It is now well established that a person is strictly liable in tort when an article he places upon the market, knowing that it is to be used without inspection for defects, proves to have a defect that causes injury to a human being. (Greenman v. Yuba Power Products, Inc. (1963) 59 Cal.2d 57, 62—63, 27 Cal.Rptr. 697, 377 P.2d 897, 13 A.L.R.3d 1049; Vandermark v. Ford Motor Co. (1964) 61 Cal.2d 256, 260—263, 37 Cal.Rptr. 896, 391 P.2d 168; Alvarez v. Felker Mfg. Co. (1964) 230 Cal.App.2d 987, 994—996, 41 Cal.Rptr. 514; Prosser, Strict Liability to the Consumer in California (1966) 18 Hastings L.J. 9.) Greenman applied the rule against a manufacturer, Vandermark and Alvarez against retailers. No California decision has yet applied it against the lessor of a chattel. We do so here.
Defendants' argument to the contrary is based upon Civil Code section 1955 (relative to the obligations of a lessor of personal property)[FN3] and certain decisions construing it. (E.g., McNeal v. Greenberg (1953) 40 Cal.2d 740, 742, 255 P.2d 810; Tierstein v. Licht (1959) 174 Cal.App.2d 835, 841, 345 P.2d 341.) Defendants urge that under these decisions a lessor or bailor of personal property in California can be held liable for negligence only; this means, they contend, that such lessor—‘as distinguished from a manufacturer, distributor or retailer’—cannot be held strictly liable in tort under the Greenman rule.
Section 1955, however, does not state this conclusion: the Legislature in enacting it defined certain duties of a lessor of chattels, but did not purport to limit his liability to breaches thereof. Moreover, the Pre-Greenman cases construing the statute established that the lessor's liability to his customer rested in contract: it was for his breach of An implied warranty, arising under section 1955 or under the common law of bailments, that he had exercised reasonable care to ascertain that the leased chattel was safe and suitable for the purpose for which it was hired. (See, e.g., McNeal v. Greenberg, Supra, 40 Cal.2d 740 at p. 742, 255 P.2d 810; Tierstein v. Licht, Supra, 174 Cal.App.2d 835 at p. 841, 345 P.2d 341.)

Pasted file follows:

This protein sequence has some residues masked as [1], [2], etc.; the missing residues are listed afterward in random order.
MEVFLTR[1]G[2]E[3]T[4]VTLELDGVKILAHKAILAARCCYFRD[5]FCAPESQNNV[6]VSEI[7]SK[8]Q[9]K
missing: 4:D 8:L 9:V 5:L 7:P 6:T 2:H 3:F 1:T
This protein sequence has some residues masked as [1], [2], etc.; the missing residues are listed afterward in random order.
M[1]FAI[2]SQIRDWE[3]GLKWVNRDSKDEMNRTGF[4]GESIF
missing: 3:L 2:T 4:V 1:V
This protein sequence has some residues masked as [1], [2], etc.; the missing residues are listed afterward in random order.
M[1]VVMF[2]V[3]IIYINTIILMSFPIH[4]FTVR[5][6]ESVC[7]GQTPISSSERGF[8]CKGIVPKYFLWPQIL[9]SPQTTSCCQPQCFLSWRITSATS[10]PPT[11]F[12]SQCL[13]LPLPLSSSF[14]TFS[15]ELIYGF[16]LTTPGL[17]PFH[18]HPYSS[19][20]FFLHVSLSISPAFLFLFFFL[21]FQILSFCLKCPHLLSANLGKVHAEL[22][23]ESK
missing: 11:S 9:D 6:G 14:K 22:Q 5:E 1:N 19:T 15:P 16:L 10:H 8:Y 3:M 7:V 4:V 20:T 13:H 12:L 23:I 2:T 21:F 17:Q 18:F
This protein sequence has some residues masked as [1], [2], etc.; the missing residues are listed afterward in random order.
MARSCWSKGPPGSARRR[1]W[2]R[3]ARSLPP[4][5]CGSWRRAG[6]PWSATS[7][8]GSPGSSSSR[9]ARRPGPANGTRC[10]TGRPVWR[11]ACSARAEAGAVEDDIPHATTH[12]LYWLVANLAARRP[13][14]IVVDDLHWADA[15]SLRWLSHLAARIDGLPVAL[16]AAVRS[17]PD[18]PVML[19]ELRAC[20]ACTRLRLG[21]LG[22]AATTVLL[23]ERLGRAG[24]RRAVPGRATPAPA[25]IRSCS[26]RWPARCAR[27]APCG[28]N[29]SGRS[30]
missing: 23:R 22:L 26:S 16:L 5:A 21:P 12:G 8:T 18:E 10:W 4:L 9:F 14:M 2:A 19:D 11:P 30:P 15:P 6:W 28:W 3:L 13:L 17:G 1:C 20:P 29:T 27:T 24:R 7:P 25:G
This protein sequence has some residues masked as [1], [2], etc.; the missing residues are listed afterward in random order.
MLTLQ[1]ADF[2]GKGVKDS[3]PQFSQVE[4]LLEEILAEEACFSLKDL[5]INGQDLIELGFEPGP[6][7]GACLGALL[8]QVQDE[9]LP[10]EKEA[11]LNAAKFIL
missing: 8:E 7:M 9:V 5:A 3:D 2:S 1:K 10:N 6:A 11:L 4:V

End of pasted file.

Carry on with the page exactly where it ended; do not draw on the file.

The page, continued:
But it is the element of Warranty that the Greenman rule wholly abolished as a foundation of liability in the purveyor of a defective chattel (Prosser, op. cit. Supra, 18 Hastings L.J. 9, 20 (‘It is warranty that has gone overboard, and with it all idea that the plaintiff's recovery is founded on a contract, * * *’)); and this is demonstrated by the more recent, but corollary rule, that a plaintiff can enforce strict liability in the absence of any contractual relation or privity of contract with the purveyor. (Elmore v. American Motors Corp. (1969) 70 A.C. 615, 623, 75 Cal.Rptr. 652, 451 P.2d 84; Barth v. B. F. Goodrich Tire Co. (1968) 265 A.C.A. 253, 272, 71 Cal.Rptr. 306.) The cases which held that a bailor's liability for his customer's injuries was based upon contract therefore do not protect him from strict liability under the Greenman rule, which reaches him in tort.
The Greenman rule, moreover, extends its protection to the injured party without reference to the role he played, or even if he played none, in the transaction wherein the defective chattel was acquired from its purveyor. He can be retail buyer (Greenman v. Yuba Power Products, Inc., Supra, 59 Cal.2d 57, 59, 27 Cal.Rptr. 697, 377 P.2d 897, 13 A.L.R.3d 1049), a member of the buyer's family (Vandermark v. Ford Motor Co., Supra, 61 Cal.2d 256, 258, 37 Cal.Rptr. 896, 391 P.2d 168), the buyer's employee (Casetta v. United States Rubber Co. (1968) 260 Cal.App.2d 792, 795, 67 Cal.Rptr. 645), or a ‘mere bystander’ totally unconnected with the chattel's purveyor except as an ultimate victim. (Elmore v. American Motors Corp., Supra, 70 A.C. 615, 618, 623—624, 75 Cal.Rptr. 652, 451 P.2d 84.) Defendants' argument would exclude only a lessee-bailee from the protected class. The exclusion, in our view, would ignore the marketplace realities upon which he Greenman rule rests.